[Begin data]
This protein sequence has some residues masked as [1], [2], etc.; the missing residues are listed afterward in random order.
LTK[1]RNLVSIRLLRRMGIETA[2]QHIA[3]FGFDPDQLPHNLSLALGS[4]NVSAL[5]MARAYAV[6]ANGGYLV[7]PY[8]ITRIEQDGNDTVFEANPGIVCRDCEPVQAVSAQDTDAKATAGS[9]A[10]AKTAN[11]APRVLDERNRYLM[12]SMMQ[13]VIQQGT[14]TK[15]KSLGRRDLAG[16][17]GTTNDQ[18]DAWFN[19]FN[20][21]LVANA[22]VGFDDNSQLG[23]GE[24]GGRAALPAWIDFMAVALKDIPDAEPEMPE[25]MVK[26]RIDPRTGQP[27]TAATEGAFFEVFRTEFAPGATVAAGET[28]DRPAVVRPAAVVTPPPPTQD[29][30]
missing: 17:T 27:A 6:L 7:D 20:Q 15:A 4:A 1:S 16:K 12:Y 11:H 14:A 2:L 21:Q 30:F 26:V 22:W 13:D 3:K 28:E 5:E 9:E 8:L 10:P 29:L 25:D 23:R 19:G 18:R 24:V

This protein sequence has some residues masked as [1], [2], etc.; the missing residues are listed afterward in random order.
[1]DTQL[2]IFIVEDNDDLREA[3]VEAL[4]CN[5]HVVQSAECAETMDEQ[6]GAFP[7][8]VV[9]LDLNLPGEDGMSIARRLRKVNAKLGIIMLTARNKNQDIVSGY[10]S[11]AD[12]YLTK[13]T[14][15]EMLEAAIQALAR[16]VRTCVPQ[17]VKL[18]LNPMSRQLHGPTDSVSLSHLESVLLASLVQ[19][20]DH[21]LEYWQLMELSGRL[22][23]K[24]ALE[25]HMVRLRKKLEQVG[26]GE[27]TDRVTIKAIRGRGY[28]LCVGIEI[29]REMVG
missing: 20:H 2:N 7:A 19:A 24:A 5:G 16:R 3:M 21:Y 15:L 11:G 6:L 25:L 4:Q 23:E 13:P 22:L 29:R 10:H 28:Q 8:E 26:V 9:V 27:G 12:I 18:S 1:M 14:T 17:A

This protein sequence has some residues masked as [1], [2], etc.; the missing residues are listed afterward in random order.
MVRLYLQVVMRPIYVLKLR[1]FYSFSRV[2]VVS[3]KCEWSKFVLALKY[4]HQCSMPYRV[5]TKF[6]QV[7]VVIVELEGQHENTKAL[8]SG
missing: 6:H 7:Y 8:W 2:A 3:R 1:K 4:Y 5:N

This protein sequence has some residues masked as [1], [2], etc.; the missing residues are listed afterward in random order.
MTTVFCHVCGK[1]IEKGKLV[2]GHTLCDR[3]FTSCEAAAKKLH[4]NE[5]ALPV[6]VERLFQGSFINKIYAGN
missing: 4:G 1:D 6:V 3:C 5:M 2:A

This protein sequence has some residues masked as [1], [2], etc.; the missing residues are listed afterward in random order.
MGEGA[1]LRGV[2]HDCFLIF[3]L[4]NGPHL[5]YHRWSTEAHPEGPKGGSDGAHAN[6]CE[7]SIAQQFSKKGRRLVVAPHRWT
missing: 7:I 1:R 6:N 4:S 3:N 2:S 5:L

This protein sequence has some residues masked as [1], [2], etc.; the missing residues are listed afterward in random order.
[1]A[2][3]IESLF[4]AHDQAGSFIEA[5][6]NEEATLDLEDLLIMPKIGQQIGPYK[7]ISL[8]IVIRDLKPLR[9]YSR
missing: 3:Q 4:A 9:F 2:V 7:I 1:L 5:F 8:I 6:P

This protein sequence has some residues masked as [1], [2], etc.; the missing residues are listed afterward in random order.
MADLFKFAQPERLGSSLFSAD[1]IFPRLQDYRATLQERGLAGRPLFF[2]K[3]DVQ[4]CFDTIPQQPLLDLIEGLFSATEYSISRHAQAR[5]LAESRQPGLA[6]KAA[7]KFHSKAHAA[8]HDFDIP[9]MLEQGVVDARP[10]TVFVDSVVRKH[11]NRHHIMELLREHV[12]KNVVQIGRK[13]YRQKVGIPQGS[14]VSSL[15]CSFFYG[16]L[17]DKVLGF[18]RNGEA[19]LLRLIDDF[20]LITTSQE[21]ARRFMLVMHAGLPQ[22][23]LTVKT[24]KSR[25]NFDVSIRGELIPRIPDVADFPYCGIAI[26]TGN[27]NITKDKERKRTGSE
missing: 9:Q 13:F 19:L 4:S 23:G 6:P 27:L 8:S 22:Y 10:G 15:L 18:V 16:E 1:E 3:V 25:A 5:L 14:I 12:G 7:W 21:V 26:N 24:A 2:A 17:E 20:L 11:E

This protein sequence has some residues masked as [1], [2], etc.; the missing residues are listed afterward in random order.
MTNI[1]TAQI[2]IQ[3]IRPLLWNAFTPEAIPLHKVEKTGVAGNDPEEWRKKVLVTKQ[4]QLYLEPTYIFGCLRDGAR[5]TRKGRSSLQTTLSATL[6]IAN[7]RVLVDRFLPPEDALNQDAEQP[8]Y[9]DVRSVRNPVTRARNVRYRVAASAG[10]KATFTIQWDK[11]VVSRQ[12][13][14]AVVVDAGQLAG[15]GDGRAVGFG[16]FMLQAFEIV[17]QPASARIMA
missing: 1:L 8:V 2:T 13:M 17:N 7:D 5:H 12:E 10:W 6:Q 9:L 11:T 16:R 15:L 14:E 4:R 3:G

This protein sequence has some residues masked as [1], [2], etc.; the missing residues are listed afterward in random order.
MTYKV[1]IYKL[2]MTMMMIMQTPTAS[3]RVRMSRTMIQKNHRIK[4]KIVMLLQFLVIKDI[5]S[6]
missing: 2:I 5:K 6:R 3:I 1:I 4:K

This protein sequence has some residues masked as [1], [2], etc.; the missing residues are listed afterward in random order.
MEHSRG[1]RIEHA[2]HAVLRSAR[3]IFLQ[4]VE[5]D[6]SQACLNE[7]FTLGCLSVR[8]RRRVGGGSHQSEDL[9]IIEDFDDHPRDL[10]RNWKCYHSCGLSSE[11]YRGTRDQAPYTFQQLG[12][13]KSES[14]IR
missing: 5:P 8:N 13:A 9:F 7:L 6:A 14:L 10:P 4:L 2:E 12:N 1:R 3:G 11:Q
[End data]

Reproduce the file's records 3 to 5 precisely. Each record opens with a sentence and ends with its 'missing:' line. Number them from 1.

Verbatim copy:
This protein sequence has some residues masked as [1], [2], etc.; the missing residues are listed afterward in random order.
MVRLYLQVVMRPIYVLKLR[1]FYSFSRV[2]VVS[3]KCEWSKFVLALKY[4]HQCSMPYRV[5]TKF[6]QV[7]VVIVELEGQHENTKAL[8]SG
missing: 6:H 7:Y 8:W 2:A 3:R 1:K 4:Y 5:N

This protein sequence has some residues masked as [1], [2], etc.; the missing residues are listed afterward in random order.
MTTVFCHVCGK[1]IEKGKLV[2]GHTLCDR[3]FTSCEAAAKKLH[4]NE[5]ALPV[6]VERLFQGSFINKIYAGN
missing: 4:G 1:D 6:V 3:C 5:M 2:A

This protein sequence has some residues masked as [1], [2], etc.; the missing residues are listed afterward in random order.
MGEGA[1]LRGV[2]HDCFLIF[3]L[4]NGPHL[5]YHRWSTEAHPEGPKGGSDGAHAN[6]CE[7]SIAQQFSKKGRRLVVAPHRWT
missing: 7:I 1:R 6:N 4:S 3:N 2:S 5:L